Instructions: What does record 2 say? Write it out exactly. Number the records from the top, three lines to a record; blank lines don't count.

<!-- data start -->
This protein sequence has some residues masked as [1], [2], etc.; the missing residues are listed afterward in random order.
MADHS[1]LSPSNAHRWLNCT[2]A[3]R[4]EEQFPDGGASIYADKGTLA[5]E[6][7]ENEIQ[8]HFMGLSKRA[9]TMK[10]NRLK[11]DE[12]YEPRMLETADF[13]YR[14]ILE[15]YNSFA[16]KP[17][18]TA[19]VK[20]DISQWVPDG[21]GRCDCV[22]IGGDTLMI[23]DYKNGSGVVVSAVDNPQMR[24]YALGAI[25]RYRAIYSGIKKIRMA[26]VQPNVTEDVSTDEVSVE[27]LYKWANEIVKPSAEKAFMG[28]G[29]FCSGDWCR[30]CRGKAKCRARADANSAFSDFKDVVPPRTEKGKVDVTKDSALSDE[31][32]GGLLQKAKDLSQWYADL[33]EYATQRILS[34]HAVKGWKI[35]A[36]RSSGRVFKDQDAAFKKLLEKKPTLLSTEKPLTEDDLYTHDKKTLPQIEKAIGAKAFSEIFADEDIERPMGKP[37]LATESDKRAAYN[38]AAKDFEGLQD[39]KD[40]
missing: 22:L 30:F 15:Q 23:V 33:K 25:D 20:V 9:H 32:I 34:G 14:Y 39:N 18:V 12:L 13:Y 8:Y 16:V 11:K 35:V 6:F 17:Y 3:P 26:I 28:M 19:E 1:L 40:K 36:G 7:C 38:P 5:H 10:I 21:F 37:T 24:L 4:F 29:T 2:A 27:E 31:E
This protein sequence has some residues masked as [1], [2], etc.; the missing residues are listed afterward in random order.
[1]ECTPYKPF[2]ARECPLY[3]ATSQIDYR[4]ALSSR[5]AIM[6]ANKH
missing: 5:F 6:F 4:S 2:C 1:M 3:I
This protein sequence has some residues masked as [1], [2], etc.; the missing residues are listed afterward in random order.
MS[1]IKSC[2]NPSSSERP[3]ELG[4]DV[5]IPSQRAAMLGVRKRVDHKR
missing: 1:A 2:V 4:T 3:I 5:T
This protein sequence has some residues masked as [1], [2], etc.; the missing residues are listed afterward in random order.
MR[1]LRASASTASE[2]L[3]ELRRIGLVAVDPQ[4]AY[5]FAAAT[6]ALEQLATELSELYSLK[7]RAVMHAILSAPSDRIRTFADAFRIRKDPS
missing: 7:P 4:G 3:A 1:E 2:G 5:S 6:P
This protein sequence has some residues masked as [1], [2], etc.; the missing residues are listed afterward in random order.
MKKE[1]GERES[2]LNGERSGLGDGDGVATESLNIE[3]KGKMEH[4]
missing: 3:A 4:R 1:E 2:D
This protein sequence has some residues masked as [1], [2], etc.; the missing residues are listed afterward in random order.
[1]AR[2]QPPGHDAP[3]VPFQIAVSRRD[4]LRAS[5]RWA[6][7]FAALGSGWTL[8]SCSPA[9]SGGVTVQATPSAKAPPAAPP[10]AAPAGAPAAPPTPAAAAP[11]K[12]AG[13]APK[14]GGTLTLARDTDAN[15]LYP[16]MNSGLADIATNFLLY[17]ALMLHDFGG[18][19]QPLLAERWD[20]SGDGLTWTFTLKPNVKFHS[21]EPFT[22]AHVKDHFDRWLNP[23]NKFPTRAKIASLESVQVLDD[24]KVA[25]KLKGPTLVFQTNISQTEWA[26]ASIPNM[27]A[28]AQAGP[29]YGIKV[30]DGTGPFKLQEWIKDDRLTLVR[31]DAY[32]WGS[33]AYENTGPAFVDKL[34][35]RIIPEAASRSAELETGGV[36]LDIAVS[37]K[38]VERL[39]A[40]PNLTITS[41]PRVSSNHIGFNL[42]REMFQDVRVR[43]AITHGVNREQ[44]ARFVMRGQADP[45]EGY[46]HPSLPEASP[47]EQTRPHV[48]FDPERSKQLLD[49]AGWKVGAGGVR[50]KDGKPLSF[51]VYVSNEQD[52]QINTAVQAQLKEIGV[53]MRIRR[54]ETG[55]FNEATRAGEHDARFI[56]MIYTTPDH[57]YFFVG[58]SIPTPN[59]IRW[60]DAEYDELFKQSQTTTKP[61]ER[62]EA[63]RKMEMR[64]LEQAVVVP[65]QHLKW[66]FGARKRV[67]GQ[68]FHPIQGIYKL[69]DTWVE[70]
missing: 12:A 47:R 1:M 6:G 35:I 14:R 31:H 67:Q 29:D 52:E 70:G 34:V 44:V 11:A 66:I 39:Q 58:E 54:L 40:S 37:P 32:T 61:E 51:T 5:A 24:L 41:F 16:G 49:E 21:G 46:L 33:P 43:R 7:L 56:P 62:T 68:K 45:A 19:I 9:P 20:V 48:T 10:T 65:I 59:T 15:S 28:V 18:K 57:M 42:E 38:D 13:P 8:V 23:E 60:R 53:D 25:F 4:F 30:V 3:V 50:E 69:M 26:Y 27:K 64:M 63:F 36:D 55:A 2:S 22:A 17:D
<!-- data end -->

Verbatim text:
This protein sequence has some residues masked as [1], [2], etc.; the missing residues are listed afterward in random order.
[1]ECTPYKPF[2]ARECPLY[3]ATSQIDYR[4]ALSSR[5]AIM[6]ANKH
missing: 5:F 6:F 4:S 2:C 1:M 3:I